From an outsider’s point of view, this festival might be confused for something Halloween-like. And maybe it is, a little. But this festival is not a single evening of fun and candy. Yes, the children get sugar skulls to eat. But there are also feasts and music and dancing….and prayer…and altars.
It is around the altars that one finds the heart of the celebration. The altars are small booths erected in honor of the deceased. The artwork and personal effects that adorn each shrine reveal a keen awareness of the life of the dead person being celebrated. Depicted on these altars, and present in the ones who keep vigil over them, we find all of life’s emotions. There is sorrow, fear, uncertainty, and even regret. There is also joy and deep love held for the spirit who has passed, and humor and gratitude expressed for the memory that remains. The skeletal images that embody the terror of our unknown end help reveal the awareness of the things that make our lives worth living. It is a festival that seems dedicated to the grotesque truths and fantastic hopes of death and life in this world and the next.
The truth is, we are just like those dancers: skeleton and flesh. We dress up our bones to make it seem like we are something other than we are, but each of us will pass from this world. There are so many ways for us to get lost along the way. Sometimes we lose sight of the immediacy of our lives – the nearness of life’s demands; the fact that we exist here and now, even as we think of the past and future. We have impressions that are always present which shape our choices about how we live.
We can feel so insulated from our awareness of physical mortality that our faith becomes a stale, pietistic, happening that does not affect our lives. Yet, circumstances may force us to confront evil and search for the good. We will need to find ways to address the very real terrors of this world, while keeping compassion, joy, and humor alive in our hearts. Here, in the midst of this celebration, I was witness to a seemingly endless earthly dance where people struggled to make sense of pain and find joy in the middle of what seemed like chaos.
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And this is why I still love Halloween. We are dressing up as something other, stepping out of this world for a while, and receiving candy for our efforts. When we dress up, we are bearing the nearness of mortality, the primacy of physical pleasure, and the basic urge to walk in the twilight world. It is a celebration of humanity: goods, evils, fairies, demons all mingling with each other for one night on Earth. At the same time, Halloween is not its own holiday, but the beginning of a three-day festival – a kind of Triduum.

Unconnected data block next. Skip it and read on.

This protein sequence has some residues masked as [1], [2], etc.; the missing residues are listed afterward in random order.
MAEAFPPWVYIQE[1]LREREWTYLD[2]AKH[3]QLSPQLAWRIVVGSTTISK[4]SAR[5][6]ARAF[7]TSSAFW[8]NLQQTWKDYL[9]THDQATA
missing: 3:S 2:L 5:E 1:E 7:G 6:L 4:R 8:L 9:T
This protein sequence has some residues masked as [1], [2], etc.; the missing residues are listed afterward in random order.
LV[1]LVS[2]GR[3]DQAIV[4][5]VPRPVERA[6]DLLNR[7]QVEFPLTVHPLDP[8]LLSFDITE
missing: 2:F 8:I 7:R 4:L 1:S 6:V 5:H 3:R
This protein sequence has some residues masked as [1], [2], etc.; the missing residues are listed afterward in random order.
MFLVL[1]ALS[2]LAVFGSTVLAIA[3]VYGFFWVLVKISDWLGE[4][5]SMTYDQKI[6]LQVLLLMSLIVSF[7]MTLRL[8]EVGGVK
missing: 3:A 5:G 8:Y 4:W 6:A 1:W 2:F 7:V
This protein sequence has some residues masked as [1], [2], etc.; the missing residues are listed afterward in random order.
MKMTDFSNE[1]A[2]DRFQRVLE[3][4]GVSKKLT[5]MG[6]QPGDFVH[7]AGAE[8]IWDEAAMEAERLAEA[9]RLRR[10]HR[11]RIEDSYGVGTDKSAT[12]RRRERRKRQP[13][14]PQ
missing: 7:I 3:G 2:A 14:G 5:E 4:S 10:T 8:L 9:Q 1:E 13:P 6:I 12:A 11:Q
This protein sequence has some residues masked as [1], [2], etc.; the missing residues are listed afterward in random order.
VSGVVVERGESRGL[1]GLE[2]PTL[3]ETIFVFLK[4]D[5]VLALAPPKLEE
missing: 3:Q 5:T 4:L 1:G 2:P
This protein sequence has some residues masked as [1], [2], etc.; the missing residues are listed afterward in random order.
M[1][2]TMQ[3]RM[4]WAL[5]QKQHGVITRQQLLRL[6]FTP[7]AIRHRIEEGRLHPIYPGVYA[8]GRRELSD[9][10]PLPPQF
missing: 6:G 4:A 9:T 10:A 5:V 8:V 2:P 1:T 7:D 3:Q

All Hallow’s Eve, the night before All Saints Day, ushers us into a day of meditation on those who have died, so that we who live might celebrate what we have been given. With All Saints, the people of the Church hold in memory those who lived and died for the sake of virtue: perseverance, courage, selflessness and above all love of God. Each of the people we celebrate manifested excellence (if not perfection) in one way or another. All Saints is followed by All Souls – a day of more open celebration and mourning for all of those we used to know that have since passed from this world. Heroes, villains, or just regular folk — our cultural memory is filled with accounts of the lives of those who have lived. Our family histories, likewise, might be filled with people who seem to fall into the categories of “sinner” more than saint. By telling their stories, by praying for them, we seek rest for their souls and peace for ours.
In the Communion of Saints, the eternal banquet of heaven, we are always celebrating this eternal feast. One grace of the Eucharist (that’s right, a plug for the Holy Day of Opportunity on November 1!) is that we might enter into a celebration of those souls who lived and died in the Holy Spirit, unified, bound to one another, by the love of Christ. In these celebrations,on these three days at the end of October and the beginning of November, we enter a temporal space where the souls of all, past and present, might be united in love and celebration over the mysterious miracle of Being itself. That these days are ushered in by an attentiveness to the profane is not in itself a terrible thing. Rather, it simply names the reality of what it is that we live with every day. All those little monsters running around out there, they are human…they are us.
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Cover image from KGSImaging available at Flickr here